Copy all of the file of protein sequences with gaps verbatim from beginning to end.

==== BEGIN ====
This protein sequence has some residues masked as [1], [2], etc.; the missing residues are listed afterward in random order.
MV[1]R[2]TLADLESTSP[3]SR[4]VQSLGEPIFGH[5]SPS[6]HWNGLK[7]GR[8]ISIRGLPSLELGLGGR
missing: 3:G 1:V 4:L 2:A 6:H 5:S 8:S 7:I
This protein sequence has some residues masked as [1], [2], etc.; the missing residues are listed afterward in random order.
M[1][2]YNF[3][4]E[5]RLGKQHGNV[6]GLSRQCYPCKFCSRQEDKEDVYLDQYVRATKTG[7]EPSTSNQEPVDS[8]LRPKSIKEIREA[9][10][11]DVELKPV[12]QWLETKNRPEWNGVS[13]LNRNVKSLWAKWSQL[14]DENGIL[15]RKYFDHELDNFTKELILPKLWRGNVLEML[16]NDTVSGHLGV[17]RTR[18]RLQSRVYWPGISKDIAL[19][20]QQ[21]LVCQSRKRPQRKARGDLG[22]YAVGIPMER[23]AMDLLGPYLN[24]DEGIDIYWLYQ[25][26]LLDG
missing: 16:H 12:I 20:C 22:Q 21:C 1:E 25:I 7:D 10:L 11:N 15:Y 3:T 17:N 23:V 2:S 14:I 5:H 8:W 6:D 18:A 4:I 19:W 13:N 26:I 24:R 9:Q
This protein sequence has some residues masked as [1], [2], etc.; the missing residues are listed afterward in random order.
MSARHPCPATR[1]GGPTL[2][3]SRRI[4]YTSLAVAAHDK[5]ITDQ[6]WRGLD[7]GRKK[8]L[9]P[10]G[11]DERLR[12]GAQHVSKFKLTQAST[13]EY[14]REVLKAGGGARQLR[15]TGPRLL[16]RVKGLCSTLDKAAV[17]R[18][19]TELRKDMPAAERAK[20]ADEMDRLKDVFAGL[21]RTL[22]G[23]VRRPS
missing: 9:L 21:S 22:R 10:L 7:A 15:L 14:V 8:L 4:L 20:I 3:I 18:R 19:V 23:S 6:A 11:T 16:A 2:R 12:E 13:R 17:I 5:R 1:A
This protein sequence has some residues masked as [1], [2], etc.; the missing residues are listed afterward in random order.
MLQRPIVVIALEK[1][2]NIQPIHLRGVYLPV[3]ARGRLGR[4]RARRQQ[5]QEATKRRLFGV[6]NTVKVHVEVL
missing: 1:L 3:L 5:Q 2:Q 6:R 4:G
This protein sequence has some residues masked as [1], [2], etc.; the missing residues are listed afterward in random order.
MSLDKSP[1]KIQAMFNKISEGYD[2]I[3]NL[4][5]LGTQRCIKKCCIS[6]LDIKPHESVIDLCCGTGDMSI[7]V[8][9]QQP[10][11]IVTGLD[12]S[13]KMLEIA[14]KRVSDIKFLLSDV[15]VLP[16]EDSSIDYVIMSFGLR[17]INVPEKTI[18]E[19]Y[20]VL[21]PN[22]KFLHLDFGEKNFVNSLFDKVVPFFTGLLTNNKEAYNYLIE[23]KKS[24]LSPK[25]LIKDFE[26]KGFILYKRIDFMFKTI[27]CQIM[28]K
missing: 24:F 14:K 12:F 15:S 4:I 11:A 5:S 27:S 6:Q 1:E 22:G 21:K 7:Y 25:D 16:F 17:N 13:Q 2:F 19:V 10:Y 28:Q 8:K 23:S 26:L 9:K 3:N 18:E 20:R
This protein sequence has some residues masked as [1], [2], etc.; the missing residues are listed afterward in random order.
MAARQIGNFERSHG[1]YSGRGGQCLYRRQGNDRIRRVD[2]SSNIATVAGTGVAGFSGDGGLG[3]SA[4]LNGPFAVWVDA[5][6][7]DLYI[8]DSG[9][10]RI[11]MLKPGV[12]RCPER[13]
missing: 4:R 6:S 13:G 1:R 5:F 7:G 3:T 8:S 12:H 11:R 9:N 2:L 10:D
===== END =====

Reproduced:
This protein sequence has some residues masked as [1], [2], etc.; the missing residues are listed afterward in random order.
MV[1]R[2]TLADLESTSP[3]SR[4]VQSLGEPIFGH[5]SPS[6]HWNGLK[7]GR[8]ISIRGLPSLELGLGGR
missing: 3:G 1:V 4:L 2:A 6:H 5:S 8:S 7:I
This protein sequence has some residues masked as [1], [2], etc.; the missing residues are listed afterward in random order.
M[1][2]YNF[3][4]E[5]RLGKQHGNV[6]GLSRQCYPCKFCSRQEDKEDVYLDQYVRATKTG[7]EPSTSNQEPVDS[8]LRPKSIKEIREA[9][10][11]DVELKPV[12]QWLETKNRPEWNGVS[13]LNRNVKSLWAKWSQL[14]DENGIL[15]RKYFDHELDNFTKELILPKLWRGNVLEML[16]NDTVSGHLGV[17]RTR[18]RLQSRVYWPGISKDIAL[19][20]QQ[21]LVCQSRKRPQRKARGDLG[22]YAVGIPMER[23]AMDLLGPYLN[24]DEGIDIYWLYQ[25][26]LLDG
missing: 16:H 12:I 20:C 22:Q 21:C 1:E 25:I 7:D 10:L 11:N 15:Y 3:T 17:N 23:V 2:S 14:I 5:H 8:W 6:D 18:A 4:I 19:W 13:N 26:I 24:R 9:Q
This protein sequence has some residues masked as [1], [2], etc.; the missing residues are listed afterward in random order.
MSARHPCPATR[1]GGPTL[2][3]SRRI[4]YTSLAVAAHDK[5]ITDQ[6]WRGLD[7]GRKK[8]L[9]P[10]G[11]DERLR[12]GAQHVSKFKLTQAST[13]EY[14]REVLKAGGGARQLR[15]TGPRLL[16]RVKGLCSTLDKAAV[17]R[18][19]TELRKDMPAAERAK[20]ADEMDRLKDVFAGL[21]RTL[22]G[23]VRRPS
missing: 9:L 21:S 22:R 10:L 7:A 15:L 14:V 8:L 4:L 20:I 3:I 18:R 19:V 23:S 6:A 11:T 16:A 2:R 12:E 13:R 17:I 5:R 1:A
This protein sequence has some residues masked as [1], [2], etc.; the missing residues are listed afterward in random order.
MLQRPIVVIALEK[1][2]NIQPIHLRGVYLPV[3]ARGRLGR[4]RARRQQ[5]QEATKRRLFGV[6]NTVKVHVEVL
missing: 1:L 3:L 5:Q 2:Q 6:R 4:G
This protein sequence has some residues masked as [1], [2], etc.; the missing residues are listed afterward in random order.
MSLDKSP[1]KIQAMFNKISEGYD[2]I[3]NL[4][5]LGTQRCIKKCCIS[6]LDIKPHESVIDLCCGTGDMSI[7]V[8][9]QQP[10][11]IVTGLD[12]S[13]KMLEIA[14]KRVSDIKFLLSDV[15]VLP[16]EDSSIDYVIMSFGLR[17]INVPEKTI[18]E[19]Y[20]VL[21]PN[22]KFLHLDFGEKNFVNSLFDKVVPFFTGLLTNNKEAYNYLIE[23]KKS[24]LSPK[25]LIKDFE[26]KGFILYKRIDFMFKTI[27]CQIM[28]K
missing: 24:F 14:K 12:F 15:S 4:I 11:A 5:S 27:S 6:Q 1:E 22:G 21:K 7:Y 25:D 16:F 17:N 13:Q 2:F 19:V 10:Y 28:Q 8:K 23:S 26:L 9:K 3:N 18:E 20:R
This protein sequence has some residues masked as [1], [2], etc.; the missing residues are listed afterward in random order.
MAARQIGNFERSHG[1]YSGRGGQCLYRRQGNDRIRRVD[2]SSNIATVAGTGVAGFSGDGGLG[3]SA[4]LNGPFAVWVDA[5][6][7]DLYI[8]DSG[9][10]RI[11]MLKPGV[12]RCPER[13]
missing: 4:R 6:S 13:G 1:R 5:F 7:G 3:T 8:S 12:H 11:R 9:N 2:L 10:D